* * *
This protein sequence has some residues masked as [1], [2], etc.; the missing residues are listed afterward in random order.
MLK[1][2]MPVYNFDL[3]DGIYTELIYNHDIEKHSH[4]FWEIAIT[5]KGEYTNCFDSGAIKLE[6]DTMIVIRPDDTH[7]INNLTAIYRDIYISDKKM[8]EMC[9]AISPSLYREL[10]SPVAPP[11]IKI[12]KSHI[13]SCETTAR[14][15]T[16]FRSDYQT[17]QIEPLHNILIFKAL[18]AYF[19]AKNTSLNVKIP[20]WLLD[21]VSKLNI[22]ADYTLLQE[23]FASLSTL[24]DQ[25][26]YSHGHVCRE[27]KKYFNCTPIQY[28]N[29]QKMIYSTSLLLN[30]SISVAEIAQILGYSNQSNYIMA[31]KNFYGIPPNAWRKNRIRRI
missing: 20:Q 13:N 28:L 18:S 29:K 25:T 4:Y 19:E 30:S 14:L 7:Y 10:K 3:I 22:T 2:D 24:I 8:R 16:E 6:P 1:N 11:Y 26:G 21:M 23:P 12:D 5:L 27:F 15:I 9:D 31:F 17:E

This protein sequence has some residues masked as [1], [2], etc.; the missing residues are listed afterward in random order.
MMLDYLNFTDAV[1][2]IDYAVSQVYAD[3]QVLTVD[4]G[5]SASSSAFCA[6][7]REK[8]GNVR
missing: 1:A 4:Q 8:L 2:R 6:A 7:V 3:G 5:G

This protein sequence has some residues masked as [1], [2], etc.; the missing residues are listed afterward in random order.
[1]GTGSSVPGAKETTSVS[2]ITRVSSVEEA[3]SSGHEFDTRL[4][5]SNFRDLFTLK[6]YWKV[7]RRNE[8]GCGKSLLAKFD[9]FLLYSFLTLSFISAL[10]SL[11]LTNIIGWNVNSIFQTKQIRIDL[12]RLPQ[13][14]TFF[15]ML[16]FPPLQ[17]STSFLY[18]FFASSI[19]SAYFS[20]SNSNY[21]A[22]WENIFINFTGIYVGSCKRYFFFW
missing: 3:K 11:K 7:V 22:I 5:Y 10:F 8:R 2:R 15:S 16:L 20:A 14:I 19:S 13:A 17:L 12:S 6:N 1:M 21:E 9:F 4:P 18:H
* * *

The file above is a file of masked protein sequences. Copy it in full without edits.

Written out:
This protein sequence has some residues masked as [1], [2], etc.; the missing residues are listed afterward in random order.
MLK[1][2]MPVYNFDL[3]DGIYTELIYNHDIEKHSH[4]FWEIAIT[5]KGEYTNCFDSGAIKLE[6]DTMIVIRPDDTH[7]INNLTAIYRDIYISDKKM[8]EMC[9]AISPSLYREL[10]SPVAPP[11]IKI[12]KSHI[13]SCETTAR[14][15]T[16]FRSDYQT[17]QIEPLHNILIFKAL[18]AYF[19]AKNTSLNVKIP[20]WLLD[21]VSKLNI[22]ADYTLLQE[23]FASLSTL[24]DQ[25][26]YSHGHVCRE[27]KKYFNCTPIQY[28]N[29]QKMIYSTSLLLN[30]SISVAEIAQILGYSNQSNYIMA[31]KNFYGIPPNAWRKNRIRRI
missing: 20:Q 13:N 28:L 18:S 29:K 25:T 4:Y 19:E 30:S 14:L 7:Y 10:K 3:I 22:T 2:D 24:I 8:R 16:E 6:P 1:N 11:Y 26:G 21:M 23:P 12:D 5:L 27:F 15:I 9:D 31:F 17:E

This protein sequence has some residues masked as [1], [2], etc.; the missing residues are listed afterward in random order.
MMLDYLNFTDAV[1][2]IDYAVSQVYAD[3]QVLTVD[4]G[5]SASSSAFCA[6][7]REK[8]GNVR
missing: 1:A 4:Q 8:L 2:R 6:A 7:V 3:G 5:G

This protein sequence has some residues masked as [1], [2], etc.; the missing residues are listed afterward in random order.
[1]GTGSSVPGAKETTSVS[2]ITRVSSVEEA[3]SSGHEFDTRL[4][5]SNFRDLFTLK[6]YWKV[7]RRNE[8]GCGKSLLAKFD[9]FLLYSFLTLSFISAL[10]SL[11]LTNIIGWNVNSIFQTKQIRIDL[12]RLPQ[13][14]TFF[15]ML[16]FPPLQ[17]STSFLY[18]FFASSI[19]SAYFS[20]SNSNY[21]A[22]WENIFINFTGIYVGSCKRYFFFW
missing: 3:K 11:K 7:V 22:I 5:Y 10:F 8:R 2:R 15:S 16:L 20:A 14:I 19:S 13:A 17:L 12:S 6:N 1:M 21:E 9:F 4:P 18:H